Montreal

Beaconsfield passes resolution against breed-specific legislation

While Montreal's pit bull bylaw has been suspended until Wednesday, another municipality on the island says breed-specific legislation isn't the way to go.

West Island suburb comes out against full ban as protesters prepare rally against Montreal bylaw

Beaconsfield is pushing back against breed-specific legislation, with Kirland set to discuss the topic in an upcoming caucus meeting. (Vancouver Animal Control)

While Montreal's pit bull bylaw has been suspended until Wednesday, another municipality on the island is pushing back against breed-specific legislation.

Beaconsfield passed a resolution last week stating all their animals are "sentient beings and deserve protection."

Mayor Georges Bourelle said there should be strict rules around dangerous dogs, but that targeting breeds is not the right approach.

"We have a bylaw on dangerous dogs and if a dog is deemed to be dangerous, yes, it needs to be muzzled," he told CBC Montreal's Homerun.

"If the dog's behaviour continues to be dangerous it could eventually be euthanized. But again, it is for any dog, not breed-specific."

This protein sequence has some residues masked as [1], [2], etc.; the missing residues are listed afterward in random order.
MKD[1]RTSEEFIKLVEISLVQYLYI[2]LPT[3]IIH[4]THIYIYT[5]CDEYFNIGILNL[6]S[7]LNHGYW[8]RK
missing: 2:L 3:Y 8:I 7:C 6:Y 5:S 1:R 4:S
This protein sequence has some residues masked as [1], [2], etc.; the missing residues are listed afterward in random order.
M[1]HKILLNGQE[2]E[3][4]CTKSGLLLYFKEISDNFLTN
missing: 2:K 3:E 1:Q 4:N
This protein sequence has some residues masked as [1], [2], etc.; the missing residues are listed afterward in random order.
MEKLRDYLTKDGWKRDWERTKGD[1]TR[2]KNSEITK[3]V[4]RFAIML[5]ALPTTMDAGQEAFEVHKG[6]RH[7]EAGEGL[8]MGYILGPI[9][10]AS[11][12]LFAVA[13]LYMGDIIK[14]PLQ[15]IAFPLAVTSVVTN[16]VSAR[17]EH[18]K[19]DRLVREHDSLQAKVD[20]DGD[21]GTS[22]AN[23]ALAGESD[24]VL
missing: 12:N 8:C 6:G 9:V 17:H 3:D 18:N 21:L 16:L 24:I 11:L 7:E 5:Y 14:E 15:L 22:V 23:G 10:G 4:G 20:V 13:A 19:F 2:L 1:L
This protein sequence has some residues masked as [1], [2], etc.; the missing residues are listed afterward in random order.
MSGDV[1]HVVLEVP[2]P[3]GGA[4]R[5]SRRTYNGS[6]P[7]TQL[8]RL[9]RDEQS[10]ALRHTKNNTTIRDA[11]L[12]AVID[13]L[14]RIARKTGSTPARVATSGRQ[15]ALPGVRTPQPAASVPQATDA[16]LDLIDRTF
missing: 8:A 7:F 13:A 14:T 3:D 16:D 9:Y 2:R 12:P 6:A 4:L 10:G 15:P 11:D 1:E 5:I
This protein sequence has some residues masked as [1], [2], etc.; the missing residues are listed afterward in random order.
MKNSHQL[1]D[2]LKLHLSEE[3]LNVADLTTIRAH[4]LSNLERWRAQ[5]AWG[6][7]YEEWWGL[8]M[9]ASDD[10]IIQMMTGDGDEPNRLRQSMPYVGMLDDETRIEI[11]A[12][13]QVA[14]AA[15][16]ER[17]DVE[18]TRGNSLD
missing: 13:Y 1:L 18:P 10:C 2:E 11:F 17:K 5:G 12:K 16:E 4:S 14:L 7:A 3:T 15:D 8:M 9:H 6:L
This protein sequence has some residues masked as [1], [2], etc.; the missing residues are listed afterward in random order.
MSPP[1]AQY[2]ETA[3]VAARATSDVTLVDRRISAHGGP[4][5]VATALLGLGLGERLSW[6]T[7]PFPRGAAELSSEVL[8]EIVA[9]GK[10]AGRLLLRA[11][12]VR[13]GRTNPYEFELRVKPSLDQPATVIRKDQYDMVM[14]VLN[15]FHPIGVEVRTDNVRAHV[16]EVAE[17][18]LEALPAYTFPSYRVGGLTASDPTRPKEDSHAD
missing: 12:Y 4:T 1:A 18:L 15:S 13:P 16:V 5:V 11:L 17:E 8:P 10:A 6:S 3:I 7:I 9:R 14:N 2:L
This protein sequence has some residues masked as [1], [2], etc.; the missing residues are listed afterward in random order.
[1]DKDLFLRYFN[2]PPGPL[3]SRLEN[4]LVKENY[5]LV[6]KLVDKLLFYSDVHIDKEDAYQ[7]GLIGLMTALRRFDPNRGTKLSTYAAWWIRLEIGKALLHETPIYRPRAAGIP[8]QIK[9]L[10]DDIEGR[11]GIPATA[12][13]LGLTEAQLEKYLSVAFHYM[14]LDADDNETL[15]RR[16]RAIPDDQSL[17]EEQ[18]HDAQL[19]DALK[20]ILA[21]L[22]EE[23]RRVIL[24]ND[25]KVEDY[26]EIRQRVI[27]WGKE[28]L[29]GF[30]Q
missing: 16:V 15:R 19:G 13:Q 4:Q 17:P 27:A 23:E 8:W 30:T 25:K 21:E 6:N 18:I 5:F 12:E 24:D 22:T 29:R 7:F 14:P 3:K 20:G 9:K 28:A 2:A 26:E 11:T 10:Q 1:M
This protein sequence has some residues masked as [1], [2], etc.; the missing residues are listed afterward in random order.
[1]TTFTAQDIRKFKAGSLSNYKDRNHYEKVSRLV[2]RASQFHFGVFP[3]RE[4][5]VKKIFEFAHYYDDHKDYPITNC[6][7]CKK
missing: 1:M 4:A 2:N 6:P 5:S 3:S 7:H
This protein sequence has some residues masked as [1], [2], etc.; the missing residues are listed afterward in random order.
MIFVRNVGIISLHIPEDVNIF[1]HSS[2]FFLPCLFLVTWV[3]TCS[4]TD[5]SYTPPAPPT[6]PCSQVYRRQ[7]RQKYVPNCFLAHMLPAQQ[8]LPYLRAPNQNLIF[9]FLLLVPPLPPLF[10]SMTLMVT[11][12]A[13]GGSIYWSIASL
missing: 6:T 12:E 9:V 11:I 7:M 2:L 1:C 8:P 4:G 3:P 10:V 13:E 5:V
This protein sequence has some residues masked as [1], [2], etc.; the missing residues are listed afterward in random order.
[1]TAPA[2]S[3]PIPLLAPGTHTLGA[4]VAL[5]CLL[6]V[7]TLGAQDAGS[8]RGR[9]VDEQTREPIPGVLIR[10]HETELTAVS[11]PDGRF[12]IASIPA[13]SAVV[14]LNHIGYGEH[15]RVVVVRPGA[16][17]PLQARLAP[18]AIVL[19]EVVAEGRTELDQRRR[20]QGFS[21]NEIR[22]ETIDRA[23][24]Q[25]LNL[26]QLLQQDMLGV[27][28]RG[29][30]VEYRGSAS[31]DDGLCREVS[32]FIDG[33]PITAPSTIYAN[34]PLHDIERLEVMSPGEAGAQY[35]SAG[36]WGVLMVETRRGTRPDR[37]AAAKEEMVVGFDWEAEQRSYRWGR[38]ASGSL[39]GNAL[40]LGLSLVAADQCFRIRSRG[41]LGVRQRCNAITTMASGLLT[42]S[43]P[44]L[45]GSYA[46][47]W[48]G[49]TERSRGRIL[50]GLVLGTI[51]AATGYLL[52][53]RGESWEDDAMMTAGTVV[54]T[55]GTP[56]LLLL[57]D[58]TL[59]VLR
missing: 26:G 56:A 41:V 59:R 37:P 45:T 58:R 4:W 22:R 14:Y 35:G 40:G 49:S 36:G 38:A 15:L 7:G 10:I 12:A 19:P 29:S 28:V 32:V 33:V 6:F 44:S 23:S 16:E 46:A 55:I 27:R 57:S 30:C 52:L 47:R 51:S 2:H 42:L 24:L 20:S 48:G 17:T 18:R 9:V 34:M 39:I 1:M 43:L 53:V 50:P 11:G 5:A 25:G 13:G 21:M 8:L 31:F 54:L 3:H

Meanwhile, a spokesperson for the City of Kirkland confirmed that breed-specific legislation will be discussed in an upcoming caucus meeting.

Protesters to wait for Coderre tonight

On Tuesday evening, Montreal Mayor Denis Coderre will speak at the Bibliothèque et Archives nationales du Québec (BAnQ) to present his vision for the city's 375th anniversary.

A protest has been planned ahead of the event in nearby Place Émilie-Gamelin, the public square near the BAnQ.

Protesters opposed to the pit bull bylaw created this image, likening Montreal Mayor Denis Coderre to a cartoon villain. (Facebook/Manifestation «Le maire et Montréal» Protest)
The Facebook event page makes reference to Coderre being cruel to dogs with pictures of him as the 101 Dalmatians character Cruella de Vil. 

More than 1,300 people are listed as interested in attending the event.

Protesters are being asked to bring signs, but no dogs in order to portray themselves as regular citizens against the ban as opposed to dog owners against it.

The protest is taking place in the same place as the annual memorial march for missing and murdered Indigenous women which begins at 6 p.m. More than 2,000 people are expected at that event.

with files from CBC Montreal's Homerun

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